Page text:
FERC accepts ISO-NE’s longer-term transmission planning changes

New approaches that give the New England states greater control in achieving their energy and environmental policies and goals are now included in ISO New England’s longer-term transmission planning process.

On July 9, the Federal Energy Regulatory Commission (FERC) accepted the second phase of ISO New England’s Longer Term Transmission Planning (LTTP) tariff changes. The changes create a new process that will operate in addition to current transmission planning protocols.

The process will allow the region to implement transmission system upgrades based on the results of longer-term transmission studies such as the recent 2050 Transmission Study. The rules provide an avenue for the states to evaluate and finance transmission upgrades needed to ensure a reliable grid throughout the clean energy transition. At the request of the New England States Committee on Electricity (NESCOE), the ISO will issue and evaluate requests for proposals (RFPs) to address needs identified by the states. In addition, the ISO will provide technical assistance to the states in support of their procurements and efforts to secure federal funding for transmission investments.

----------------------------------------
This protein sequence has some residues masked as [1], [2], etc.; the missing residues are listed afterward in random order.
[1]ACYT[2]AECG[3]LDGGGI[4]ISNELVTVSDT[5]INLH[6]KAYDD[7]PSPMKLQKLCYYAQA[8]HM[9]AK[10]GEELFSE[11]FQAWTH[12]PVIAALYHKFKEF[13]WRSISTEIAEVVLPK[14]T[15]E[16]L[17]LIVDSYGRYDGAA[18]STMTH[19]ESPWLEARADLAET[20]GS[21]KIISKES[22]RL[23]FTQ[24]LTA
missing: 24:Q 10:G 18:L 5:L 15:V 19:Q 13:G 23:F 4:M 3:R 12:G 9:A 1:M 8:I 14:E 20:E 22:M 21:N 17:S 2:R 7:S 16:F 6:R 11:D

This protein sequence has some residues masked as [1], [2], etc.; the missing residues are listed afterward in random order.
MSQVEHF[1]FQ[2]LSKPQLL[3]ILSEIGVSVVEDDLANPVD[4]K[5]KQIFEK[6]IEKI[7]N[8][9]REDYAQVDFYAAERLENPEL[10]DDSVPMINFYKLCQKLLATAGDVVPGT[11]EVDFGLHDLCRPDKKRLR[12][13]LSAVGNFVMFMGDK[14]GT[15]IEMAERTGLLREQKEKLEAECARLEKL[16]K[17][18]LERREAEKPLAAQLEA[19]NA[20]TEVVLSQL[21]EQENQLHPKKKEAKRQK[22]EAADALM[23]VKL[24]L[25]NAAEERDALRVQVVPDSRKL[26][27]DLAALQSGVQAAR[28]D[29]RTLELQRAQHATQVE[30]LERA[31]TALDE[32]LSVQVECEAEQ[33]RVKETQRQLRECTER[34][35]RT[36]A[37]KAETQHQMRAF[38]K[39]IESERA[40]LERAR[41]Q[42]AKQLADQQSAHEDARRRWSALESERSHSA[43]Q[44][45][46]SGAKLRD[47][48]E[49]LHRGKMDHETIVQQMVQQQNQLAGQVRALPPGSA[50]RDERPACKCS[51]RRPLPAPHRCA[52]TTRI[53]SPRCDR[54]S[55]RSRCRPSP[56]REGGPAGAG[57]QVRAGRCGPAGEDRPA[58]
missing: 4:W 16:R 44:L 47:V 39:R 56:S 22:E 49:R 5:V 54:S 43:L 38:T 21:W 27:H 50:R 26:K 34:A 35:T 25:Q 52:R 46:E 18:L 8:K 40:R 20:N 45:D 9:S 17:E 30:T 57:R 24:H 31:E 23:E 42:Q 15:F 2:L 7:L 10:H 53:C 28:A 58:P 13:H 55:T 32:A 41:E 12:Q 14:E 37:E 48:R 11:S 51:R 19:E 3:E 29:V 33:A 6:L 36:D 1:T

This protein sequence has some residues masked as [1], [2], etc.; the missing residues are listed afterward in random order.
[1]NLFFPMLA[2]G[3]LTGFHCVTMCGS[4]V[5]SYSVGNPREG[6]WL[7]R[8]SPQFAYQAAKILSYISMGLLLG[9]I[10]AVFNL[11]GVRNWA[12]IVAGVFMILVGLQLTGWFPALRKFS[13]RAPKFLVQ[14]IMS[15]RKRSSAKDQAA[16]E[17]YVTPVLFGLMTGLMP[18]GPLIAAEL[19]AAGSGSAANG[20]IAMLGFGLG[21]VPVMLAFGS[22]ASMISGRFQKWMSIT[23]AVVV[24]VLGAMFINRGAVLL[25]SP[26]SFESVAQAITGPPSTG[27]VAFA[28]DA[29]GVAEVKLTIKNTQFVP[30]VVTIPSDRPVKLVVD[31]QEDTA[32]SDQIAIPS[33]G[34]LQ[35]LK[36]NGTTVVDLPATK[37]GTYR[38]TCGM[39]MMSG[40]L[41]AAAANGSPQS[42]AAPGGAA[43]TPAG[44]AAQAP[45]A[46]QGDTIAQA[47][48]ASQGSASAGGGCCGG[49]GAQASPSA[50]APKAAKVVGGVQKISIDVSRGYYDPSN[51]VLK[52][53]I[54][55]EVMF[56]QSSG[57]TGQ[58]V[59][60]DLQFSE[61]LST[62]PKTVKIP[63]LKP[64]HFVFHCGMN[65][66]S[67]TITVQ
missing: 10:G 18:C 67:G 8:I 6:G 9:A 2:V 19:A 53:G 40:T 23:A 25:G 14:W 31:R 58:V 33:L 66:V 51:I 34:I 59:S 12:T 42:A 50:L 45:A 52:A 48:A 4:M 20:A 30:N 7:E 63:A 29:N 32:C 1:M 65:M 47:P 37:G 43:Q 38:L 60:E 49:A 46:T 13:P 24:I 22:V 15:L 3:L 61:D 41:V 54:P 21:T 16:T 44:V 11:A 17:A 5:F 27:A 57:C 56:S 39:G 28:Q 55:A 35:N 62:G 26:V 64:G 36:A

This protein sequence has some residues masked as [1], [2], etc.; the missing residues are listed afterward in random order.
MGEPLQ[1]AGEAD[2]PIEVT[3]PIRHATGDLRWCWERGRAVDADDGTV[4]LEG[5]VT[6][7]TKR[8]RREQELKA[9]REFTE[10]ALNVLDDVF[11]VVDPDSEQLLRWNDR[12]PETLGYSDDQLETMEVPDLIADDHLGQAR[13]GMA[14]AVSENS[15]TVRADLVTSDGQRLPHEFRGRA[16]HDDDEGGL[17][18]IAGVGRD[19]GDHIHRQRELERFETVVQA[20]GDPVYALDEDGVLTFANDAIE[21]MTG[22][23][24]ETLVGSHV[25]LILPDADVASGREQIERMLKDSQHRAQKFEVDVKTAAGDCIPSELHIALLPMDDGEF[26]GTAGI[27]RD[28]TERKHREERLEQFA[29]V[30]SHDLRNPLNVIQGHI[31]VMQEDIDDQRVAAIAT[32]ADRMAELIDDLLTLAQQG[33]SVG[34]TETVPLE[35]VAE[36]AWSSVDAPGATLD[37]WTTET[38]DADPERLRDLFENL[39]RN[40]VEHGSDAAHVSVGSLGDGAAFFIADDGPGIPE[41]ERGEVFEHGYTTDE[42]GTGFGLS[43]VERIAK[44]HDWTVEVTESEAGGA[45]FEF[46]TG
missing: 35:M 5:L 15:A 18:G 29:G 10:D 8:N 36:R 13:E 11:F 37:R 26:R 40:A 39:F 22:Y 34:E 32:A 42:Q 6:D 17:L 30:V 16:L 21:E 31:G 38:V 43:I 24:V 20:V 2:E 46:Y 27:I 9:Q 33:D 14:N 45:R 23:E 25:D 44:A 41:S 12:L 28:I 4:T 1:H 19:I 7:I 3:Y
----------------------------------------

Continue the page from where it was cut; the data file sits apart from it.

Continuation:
Evaluation metrics include cost-saving regional benefits, project costs, urgency of need, environmental impact, siting, and other factors. Since larger transmission projects can help transfer power from larger renewable resources in rural areas to more densely populated areas, these projects may offset the need for new generating resources in urban and suburban locations. Methods to measure such benefits are included in the evaluation process.

Many elements of LTTP Phase 2 are aligned with FERC’s recent Order 1920, which also addresses future regional transmission planning. The ISO expects to begin discussions on this order later in 2024, and will continue to work with states and other stakeholders to ensure the region’s transmission system maintains its current high standard of reliability.

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